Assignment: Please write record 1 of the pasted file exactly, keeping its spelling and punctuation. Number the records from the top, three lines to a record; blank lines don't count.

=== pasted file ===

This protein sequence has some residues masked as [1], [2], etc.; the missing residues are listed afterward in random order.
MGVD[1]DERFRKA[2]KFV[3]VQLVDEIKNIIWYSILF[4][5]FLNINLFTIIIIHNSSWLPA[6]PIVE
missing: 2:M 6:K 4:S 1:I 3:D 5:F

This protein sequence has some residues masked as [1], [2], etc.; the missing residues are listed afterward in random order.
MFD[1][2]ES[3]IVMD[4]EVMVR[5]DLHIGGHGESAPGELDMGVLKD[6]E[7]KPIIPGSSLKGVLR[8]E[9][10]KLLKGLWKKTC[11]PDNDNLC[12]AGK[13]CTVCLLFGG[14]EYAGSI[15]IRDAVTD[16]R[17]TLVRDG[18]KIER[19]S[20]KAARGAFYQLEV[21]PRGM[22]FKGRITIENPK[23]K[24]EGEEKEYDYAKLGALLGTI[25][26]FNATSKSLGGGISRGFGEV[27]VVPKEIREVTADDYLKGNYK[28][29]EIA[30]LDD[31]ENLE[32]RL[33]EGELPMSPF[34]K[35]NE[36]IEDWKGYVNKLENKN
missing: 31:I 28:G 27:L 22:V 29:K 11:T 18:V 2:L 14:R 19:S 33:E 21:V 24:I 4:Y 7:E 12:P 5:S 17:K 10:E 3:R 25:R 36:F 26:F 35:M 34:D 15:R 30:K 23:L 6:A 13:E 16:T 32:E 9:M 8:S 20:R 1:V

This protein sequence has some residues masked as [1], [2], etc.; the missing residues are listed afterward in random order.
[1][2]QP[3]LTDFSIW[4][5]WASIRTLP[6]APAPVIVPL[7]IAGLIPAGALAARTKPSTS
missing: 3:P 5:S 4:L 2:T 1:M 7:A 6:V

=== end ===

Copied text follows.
This protein sequence has some residues masked as [1], [2], etc.; the missing residues are listed afterward in random order.
MGVD[1]DERFRKA[2]KFV[3]VQLVDEIKNIIWYSILF[4][5]FLNINLFTIIIIHNSSWLPA[6]PIVE
missing: 2:M 6:K 4:S 1:I 3:D 5:F